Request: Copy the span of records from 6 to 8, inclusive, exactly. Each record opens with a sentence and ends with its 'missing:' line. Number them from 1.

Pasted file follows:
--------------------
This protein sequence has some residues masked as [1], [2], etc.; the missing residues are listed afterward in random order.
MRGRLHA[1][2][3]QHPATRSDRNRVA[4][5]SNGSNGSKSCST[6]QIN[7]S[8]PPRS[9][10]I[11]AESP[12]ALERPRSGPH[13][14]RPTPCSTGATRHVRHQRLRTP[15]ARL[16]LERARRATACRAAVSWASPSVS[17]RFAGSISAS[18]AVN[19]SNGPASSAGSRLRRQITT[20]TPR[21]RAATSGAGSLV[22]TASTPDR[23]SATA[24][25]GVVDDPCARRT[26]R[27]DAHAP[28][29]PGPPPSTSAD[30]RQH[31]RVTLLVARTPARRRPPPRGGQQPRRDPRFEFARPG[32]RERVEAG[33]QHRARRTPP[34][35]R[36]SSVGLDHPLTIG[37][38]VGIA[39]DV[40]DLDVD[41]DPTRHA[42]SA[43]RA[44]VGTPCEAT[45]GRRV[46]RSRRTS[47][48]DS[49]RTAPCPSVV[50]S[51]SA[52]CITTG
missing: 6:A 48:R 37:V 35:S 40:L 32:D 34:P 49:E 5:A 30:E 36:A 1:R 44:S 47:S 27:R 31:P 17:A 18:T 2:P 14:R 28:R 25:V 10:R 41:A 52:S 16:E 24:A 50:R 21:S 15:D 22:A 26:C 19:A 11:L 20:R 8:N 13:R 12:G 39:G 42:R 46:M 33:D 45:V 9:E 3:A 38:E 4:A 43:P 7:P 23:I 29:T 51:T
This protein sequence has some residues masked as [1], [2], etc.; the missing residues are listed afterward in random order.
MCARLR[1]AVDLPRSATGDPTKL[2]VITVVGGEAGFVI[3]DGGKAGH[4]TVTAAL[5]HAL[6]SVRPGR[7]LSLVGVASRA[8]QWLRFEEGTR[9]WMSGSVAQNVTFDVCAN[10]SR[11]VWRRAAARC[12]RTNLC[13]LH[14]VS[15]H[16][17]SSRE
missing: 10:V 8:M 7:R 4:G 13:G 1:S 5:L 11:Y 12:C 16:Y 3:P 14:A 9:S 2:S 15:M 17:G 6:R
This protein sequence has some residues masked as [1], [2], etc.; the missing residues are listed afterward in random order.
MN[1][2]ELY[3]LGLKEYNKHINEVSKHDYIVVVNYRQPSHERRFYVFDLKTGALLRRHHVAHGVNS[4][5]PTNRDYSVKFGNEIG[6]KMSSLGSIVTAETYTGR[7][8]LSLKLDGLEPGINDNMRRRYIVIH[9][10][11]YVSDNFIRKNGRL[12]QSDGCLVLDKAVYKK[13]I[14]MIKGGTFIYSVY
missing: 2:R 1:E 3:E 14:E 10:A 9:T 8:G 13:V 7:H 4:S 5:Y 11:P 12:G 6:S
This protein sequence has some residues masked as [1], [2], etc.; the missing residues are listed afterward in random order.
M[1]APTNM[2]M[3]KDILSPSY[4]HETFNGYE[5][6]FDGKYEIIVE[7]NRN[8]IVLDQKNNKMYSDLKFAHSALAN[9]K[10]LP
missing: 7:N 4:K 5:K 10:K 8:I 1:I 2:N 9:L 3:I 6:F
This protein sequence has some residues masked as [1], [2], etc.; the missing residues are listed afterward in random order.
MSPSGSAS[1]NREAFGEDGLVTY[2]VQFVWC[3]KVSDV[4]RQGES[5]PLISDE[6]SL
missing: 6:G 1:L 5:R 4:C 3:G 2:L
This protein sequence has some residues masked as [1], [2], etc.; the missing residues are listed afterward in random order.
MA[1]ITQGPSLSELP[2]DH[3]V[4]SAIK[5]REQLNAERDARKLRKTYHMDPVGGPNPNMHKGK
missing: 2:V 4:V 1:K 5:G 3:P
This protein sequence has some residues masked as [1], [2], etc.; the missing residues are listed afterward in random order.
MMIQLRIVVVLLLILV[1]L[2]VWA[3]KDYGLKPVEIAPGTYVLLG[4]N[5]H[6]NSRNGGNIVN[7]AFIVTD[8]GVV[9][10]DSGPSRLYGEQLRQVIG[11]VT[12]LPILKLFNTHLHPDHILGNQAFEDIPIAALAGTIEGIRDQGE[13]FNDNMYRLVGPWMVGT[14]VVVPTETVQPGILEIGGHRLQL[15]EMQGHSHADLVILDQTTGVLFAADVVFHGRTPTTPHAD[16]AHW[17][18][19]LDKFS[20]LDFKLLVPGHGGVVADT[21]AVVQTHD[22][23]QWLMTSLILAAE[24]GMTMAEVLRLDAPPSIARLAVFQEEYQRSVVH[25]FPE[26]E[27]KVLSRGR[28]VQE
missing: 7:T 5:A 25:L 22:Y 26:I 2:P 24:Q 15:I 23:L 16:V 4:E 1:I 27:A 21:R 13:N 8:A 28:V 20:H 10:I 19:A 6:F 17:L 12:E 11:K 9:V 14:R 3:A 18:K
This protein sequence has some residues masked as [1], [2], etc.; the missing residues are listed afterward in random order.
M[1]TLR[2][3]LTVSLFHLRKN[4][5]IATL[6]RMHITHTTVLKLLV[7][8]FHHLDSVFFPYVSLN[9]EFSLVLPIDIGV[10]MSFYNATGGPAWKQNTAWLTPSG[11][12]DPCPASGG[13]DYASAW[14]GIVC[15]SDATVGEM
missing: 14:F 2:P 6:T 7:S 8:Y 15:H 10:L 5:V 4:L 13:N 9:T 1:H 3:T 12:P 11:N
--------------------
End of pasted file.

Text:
This protein sequence has some residues masked as [1], [2], etc.; the missing residues are listed afterward in random order.
MA[1]ITQGPSLSELP[2]DH[3]V[4]SAIK[5]REQLNAERDARKLRKTYHMDPVGGPNPNMHKGK
missing: 2:V 4:V 1:K 5:G 3:P
This protein sequence has some residues masked as [1], [2], etc.; the missing residues are listed afterward in random order.
MMIQLRIVVVLLLILV[1]L[2]VWA[3]KDYGLKPVEIAPGTYVLLG[4]N[5]H[6]NSRNGGNIVN[7]AFIVTD[8]GVV[9][10]DSGPSRLYGEQLRQVIG[11]VT[12]LPILKLFNTHLHPDHILGNQAFEDIPIAALAGTIEGIRDQGE[13]FNDNMYRLVGPWMVGT[14]VVVPTETVQPGILEIGGHRLQL[15]EMQGHSHADLVILDQTTGVLFAADVVFHGRTPTTPHAD[16]AHW[17][18][19]LDKFS[20]LDFKLLVPGHGGVVADT[21]AVVQTHD[22][23]QWLMTSLILAAE[24]GMTMAEVLRLDAPPSIARLAVFQEEYQRSVVH[25]FPE[26]E[27]KVLSRGR[28]VQE
missing: 7:T 5:A 25:L 22:Y 26:I 2:P 24:Q 15:I 23:L 16:V 4:E 1:I 27:A 21:R 13:N 8:A 28:V 20:H 10:I 19:A 6:F 17:L 12:E 11:K 9:V 14:R 3:A 18:K
This protein sequence has some residues masked as [1], [2], etc.; the missing residues are listed afterward in random order.
M[1]TLR[2][3]LTVSLFHLRKN[4][5]IATL[6]RMHITHTTVLKLLV[7][8]FHHLDSVFFPYVSLN[9]EFSLVLPIDIGV[10]MSFYNATGGPAWKQNTAWLTPSG[11][12]DPCPASGG[13]DYASAW[14]GIVC[15]SDATVGEM
missing: 14:F 2:P 6:T 7:S 8:Y 15:H 10:L 5:V 4:L 13:N 9:T 1:H 3:T 12:P 11:N